This is so easy it's not even funny
, it takes about an hour in the oven to be ready and it looks impressive enough to serve to your mother in law
. The quality and variety of the flavouring
s is what elevates this recipe, so try to get them and not stint. What to use:
(for 4 diners)
- 4 chicken supremes. These are breast joints with the wing bones still attached, and you can usually buy them pre-packaged in any supermarket. It doesn't matter if they have the skin on or not, except for calorie counting purposes.
- A couple of handfuls of fresh mushrooms per person. The more different kinds of mushrooms, the better: button, white, field, shitake etc.
- Butter or olive oil.
- Salt and pepper, as well as whole allspice (optional) and turmeric for colour (that you can also get in most large stores in the UK - in the US, try an Asian or Oriental deli).
- Optional, but gives an amazing effect - a few pieces of dried Poricini mushrooms. They're very expensive if you think of their weight, but you'll only need a quid's worth for this recipe and it's really, really worth it.
Preheat oven to 180-190C, Gas Mark 5.
Wash the mushrooms and cut them into uneven pieces of no more than 1.5-2cm square.
Place the chicken supremes in a flat heat-proof pan (a galss one is better as they will stick to it less). Either drizzle the olive oil over it or place about 5 slices off the butter haphazardly around. Season well and add a large pinch of allspice balls (corns?).
Scatter the mushrooms evenly over the chicken so that it is all covered.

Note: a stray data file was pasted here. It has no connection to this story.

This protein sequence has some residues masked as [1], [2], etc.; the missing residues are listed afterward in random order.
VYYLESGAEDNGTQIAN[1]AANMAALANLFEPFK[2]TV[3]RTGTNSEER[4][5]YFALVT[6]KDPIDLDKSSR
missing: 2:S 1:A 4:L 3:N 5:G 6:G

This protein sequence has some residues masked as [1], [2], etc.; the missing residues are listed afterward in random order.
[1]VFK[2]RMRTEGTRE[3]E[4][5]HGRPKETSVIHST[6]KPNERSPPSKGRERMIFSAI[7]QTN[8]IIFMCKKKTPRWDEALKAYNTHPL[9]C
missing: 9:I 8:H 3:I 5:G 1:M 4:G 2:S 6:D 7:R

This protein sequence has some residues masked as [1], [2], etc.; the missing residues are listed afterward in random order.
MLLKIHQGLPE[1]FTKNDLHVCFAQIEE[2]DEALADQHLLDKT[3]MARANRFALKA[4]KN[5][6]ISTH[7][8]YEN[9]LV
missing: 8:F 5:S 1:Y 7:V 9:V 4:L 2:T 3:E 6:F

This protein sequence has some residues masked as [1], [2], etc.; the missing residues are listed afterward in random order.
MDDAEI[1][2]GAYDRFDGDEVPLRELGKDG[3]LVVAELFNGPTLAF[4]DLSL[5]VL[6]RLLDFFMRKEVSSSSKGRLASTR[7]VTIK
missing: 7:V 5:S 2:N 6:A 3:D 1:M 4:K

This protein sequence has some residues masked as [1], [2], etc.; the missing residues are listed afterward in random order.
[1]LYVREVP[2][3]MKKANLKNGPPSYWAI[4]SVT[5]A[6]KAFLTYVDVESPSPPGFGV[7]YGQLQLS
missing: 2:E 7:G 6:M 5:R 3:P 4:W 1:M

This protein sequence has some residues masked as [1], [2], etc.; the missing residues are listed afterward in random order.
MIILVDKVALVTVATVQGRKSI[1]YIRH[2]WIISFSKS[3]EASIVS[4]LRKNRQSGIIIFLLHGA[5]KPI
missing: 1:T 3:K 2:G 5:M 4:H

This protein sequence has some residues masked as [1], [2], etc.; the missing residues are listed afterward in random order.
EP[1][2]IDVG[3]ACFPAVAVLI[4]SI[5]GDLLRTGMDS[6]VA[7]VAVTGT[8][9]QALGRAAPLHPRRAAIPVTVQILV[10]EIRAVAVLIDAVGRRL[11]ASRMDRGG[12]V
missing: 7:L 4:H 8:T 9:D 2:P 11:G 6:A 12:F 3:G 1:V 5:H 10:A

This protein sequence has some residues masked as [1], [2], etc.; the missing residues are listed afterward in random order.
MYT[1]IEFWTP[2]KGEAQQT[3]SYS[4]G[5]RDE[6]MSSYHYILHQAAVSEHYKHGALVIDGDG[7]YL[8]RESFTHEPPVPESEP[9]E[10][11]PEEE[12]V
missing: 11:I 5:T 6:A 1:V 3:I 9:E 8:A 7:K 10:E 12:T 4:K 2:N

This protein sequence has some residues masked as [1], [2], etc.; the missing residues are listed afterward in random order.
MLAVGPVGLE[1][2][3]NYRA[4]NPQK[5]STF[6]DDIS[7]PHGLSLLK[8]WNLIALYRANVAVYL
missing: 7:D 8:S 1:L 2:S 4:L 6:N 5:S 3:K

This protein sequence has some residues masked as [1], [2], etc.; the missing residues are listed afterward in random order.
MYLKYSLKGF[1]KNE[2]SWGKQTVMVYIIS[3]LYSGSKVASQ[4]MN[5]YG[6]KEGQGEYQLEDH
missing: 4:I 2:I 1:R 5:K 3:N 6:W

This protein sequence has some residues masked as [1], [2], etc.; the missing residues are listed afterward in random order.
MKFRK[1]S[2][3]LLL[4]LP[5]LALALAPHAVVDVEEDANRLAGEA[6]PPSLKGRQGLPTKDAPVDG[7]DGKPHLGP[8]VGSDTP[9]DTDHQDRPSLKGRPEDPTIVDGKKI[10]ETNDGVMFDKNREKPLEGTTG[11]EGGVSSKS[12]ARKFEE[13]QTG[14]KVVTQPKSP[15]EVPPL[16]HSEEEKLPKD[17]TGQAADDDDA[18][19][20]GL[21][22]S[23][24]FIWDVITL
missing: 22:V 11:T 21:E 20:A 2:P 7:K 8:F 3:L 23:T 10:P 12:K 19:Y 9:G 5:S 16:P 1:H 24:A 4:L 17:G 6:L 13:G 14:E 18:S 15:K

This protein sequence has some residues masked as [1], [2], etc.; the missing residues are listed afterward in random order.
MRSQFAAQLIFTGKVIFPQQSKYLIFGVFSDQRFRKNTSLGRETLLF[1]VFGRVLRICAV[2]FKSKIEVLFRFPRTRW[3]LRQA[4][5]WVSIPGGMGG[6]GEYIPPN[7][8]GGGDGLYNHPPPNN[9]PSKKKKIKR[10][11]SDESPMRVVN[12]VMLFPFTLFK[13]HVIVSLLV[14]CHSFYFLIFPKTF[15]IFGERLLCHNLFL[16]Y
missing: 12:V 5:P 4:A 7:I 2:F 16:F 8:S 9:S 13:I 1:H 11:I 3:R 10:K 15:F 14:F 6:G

Sprinkle a pinch of the turmeric evenly over the pan to cover the whole dish in a uniform layer of colour.
Cover in a sheet of tin foil and place in the middle of the oven for 30 minutes. If you are afraid of the chicken becoming too dry, baste the juices onto it with a spoon every 10 minutes or so.
Remove the tin foil and cook the chicken for another 30 minutes, this time basting occasionally. You will notice that the mushrooms have reduced in volume considerably and that there is a large amount of juices in the pan to baste with. This is good because it means you don't have to go tilting the pan or taking it out but can just reach into the oven with a large spoon and baste in a low-tech fashion.
After a full hour in the oven you chicken will almost definitely be ready. However if you're nervous turn the largest piece over and check for pinkness (except on bones, that doesn't do any harm cause we don't eat them). If there is any, return the chicken to the oven for a few more minutes.
Place chicken pieces on plates and spoon the sauce generously over them. For added swank, serve with Roast Potatoes with Asparagus.